Characterization of growth hormone enhanced donor site healing in patients with large cutaneous burns. / Herndon, David; Hawkins, Hal K.; Nguyen, Thuan T.; Pierre, Edgar; Cox, Robert; Barrow, Robert E.

In: Annals of Surgery, Vol. 221, No. 6, 06.1995, p. 649-659.

Research output: Contribution to journalArticle

Herndon, D, Hawkins, HK, Nguyen, TT, Pierre, E, Cox, R & Barrow, RE 1995, 'Characterization of growth hormone enhanced donor site healing in patients with large cutaneous burns', Annals of Surgery, vol. 221, no. 6, pp. 649-659.
Herndon D, Hawkins HK, Nguyen TT, Pierre E, Cox R, Barrow RE. Characterization of growth hormone enhanced donor site healing in patients with large cutaneous burns. Annals of Surgery. 1995 Jun;221(6):649-659.
Herndon, David ; Hawkins, Hal K. ; Nguyen, Thuan T. ; Pierre, Edgar ; Cox, Robert ; Barrow, Robert E. / Characterization of growth hormone enhanced donor site healing in patients with large cutaneous burns. In: Annals of Surgery. 1995 ; Vol. 221, No. 6. pp. 649-659.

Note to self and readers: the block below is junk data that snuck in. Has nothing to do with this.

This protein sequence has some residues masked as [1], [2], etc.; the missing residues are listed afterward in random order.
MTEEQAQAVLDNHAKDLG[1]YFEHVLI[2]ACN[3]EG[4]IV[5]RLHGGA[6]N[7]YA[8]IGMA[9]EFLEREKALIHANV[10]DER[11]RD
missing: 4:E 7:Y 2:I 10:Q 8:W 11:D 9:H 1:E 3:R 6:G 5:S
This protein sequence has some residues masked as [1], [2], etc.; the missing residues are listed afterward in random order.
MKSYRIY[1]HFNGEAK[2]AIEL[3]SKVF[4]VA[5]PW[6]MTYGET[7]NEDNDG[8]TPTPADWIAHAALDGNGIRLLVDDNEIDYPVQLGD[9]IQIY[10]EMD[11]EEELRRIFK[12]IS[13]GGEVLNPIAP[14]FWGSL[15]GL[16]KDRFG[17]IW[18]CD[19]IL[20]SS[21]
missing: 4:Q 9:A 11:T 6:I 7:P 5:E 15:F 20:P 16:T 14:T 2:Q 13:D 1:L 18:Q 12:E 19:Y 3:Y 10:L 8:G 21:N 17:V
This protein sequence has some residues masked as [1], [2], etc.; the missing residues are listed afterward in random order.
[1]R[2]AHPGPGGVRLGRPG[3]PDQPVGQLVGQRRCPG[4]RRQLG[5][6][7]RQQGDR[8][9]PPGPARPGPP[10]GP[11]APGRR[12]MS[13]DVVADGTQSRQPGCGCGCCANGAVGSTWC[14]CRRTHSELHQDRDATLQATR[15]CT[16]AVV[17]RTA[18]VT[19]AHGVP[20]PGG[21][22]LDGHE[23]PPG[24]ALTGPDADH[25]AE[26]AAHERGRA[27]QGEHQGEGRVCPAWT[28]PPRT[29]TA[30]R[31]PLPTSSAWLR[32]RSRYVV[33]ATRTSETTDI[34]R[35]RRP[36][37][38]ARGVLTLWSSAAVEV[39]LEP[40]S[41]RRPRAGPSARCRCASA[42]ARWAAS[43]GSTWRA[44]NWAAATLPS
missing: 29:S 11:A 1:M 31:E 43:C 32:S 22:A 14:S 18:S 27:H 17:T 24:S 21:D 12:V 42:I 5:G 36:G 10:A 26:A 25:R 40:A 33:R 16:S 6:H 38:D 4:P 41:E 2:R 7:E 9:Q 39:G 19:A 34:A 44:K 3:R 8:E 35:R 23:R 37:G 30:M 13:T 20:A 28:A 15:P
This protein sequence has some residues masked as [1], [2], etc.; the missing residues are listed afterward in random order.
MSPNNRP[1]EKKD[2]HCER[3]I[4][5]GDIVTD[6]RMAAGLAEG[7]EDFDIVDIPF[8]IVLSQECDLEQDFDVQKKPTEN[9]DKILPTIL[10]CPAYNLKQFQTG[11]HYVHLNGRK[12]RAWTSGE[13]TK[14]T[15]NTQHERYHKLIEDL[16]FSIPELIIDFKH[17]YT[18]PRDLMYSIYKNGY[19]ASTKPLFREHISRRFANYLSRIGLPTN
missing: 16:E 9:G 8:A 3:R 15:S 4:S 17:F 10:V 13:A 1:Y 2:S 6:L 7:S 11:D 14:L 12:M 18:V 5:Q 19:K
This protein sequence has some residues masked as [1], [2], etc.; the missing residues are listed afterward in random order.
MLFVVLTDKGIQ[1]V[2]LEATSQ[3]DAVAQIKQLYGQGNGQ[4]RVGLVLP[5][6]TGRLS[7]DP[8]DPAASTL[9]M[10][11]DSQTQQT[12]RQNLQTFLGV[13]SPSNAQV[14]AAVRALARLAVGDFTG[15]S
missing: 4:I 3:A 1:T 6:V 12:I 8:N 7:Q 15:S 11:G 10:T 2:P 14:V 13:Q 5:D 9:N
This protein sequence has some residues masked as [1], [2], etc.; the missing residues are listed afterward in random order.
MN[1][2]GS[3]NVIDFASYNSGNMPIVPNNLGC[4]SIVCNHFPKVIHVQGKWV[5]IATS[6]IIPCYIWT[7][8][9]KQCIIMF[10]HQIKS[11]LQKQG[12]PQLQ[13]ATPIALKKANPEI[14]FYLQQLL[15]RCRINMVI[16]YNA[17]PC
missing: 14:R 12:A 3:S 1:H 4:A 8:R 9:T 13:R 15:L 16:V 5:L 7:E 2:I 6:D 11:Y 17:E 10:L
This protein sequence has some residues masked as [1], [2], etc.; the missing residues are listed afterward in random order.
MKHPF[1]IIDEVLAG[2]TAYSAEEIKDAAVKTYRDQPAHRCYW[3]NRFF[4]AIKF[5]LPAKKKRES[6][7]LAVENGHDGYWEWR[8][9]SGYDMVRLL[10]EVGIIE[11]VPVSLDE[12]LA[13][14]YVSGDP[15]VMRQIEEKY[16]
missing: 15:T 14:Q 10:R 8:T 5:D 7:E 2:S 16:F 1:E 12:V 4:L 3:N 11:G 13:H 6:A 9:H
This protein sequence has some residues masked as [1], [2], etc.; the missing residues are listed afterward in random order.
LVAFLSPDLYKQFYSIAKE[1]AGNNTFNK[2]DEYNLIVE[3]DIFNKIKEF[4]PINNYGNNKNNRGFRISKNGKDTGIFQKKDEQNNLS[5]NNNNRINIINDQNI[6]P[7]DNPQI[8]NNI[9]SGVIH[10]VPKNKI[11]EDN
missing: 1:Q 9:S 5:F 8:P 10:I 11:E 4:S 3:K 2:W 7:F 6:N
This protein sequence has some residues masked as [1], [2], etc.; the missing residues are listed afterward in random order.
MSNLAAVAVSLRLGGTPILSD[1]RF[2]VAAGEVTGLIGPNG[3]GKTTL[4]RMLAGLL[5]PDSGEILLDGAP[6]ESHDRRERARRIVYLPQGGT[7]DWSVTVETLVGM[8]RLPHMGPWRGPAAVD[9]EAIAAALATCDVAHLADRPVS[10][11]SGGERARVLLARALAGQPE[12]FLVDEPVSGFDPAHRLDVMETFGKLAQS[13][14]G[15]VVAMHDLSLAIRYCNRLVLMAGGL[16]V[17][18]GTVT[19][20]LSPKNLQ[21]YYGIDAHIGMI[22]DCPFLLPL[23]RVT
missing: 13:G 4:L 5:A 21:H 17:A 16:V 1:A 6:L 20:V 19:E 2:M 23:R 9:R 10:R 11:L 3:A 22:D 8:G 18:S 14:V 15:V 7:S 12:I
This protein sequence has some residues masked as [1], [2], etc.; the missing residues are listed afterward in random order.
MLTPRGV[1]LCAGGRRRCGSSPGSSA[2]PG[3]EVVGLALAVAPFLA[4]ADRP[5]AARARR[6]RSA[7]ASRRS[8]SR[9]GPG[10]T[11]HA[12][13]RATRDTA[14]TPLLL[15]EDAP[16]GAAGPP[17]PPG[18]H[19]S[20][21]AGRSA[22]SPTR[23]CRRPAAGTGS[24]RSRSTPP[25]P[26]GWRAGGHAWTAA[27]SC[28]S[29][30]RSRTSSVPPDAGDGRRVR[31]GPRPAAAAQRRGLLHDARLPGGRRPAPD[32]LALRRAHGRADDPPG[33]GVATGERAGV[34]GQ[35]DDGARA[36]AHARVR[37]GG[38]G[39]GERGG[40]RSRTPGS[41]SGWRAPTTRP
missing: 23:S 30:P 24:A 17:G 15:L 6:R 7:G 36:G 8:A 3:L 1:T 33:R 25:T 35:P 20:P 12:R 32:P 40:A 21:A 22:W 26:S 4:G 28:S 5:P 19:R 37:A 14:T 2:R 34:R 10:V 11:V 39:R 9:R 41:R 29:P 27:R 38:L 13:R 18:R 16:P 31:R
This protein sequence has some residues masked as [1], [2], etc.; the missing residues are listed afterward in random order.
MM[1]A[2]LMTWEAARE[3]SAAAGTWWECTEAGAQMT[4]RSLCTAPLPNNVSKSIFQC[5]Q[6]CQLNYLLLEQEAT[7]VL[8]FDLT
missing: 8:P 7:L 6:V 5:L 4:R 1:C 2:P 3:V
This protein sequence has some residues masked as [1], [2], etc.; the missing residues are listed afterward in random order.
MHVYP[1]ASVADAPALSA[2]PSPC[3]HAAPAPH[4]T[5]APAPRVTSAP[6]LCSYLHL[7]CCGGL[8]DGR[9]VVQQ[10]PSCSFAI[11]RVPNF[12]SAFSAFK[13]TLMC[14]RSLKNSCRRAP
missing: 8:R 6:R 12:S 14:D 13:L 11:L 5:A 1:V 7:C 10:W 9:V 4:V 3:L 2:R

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abstract = "Background: Human growth hormone is an anabolic agent that attenuates injury induced catabolism and stimulates protein synthesis. Recombinant human growth hormone (rhGH) administered therapeutically to patients with massive burns has been shown to increase the rate of skin graft donor site healing. It has been postulated that growth hormone affects wound healing and tissue repair by stimulating the production of insulin-like growth factor-1 (IGF-1) by the liver to increase circulating IGF-1 concentrations. The mechanism by which it improves wound healing, however, remains in question. The authors hypothesize that rhGH up-regulates IGF-1 receptors and IGF-1 levels both systemically and locally in the wound site to stimulate cell mitosis and increase synthesis of laminin, collagen types IV and VII, and cytokeratin. This hypothesis was tested in nine patients with burns covering >40{\%} of total body surface area. Objective: The authors assessed the efficacy of rhGH in promoting several major building materials in the donor site of patients with massive burns. Methods: Ten massively burned patients with full-thickness burns covering more than 40{\%} of total body surface area were participants in a placebo controlled prospective study to determine the efficacy of 0.2 mg/kg/day rhGH on donor site wound healing and to identify some of the major components involved in wound healing and its integrity. Results: Donor sites in burn patients receiving rhGH showed an increased coverage by the basal lamina ot 26{\%} for placebo to 68{\%} coverage of the dermal-epidermal junction. Insulin-like growth factor-1 receptors and laminin, types IV and VII collagen, and cytokeratin-14 all increased significantly. Healing times of the donor sites were significantly decreased compared with patients receiving placebo. Conclusion: Results indicate that growth hormone or its secondary mediators may directly stimulate the cells of the epidermis and dermis during wound healing to produce the structural proteins and other components needed to rebuild the junctional structures.",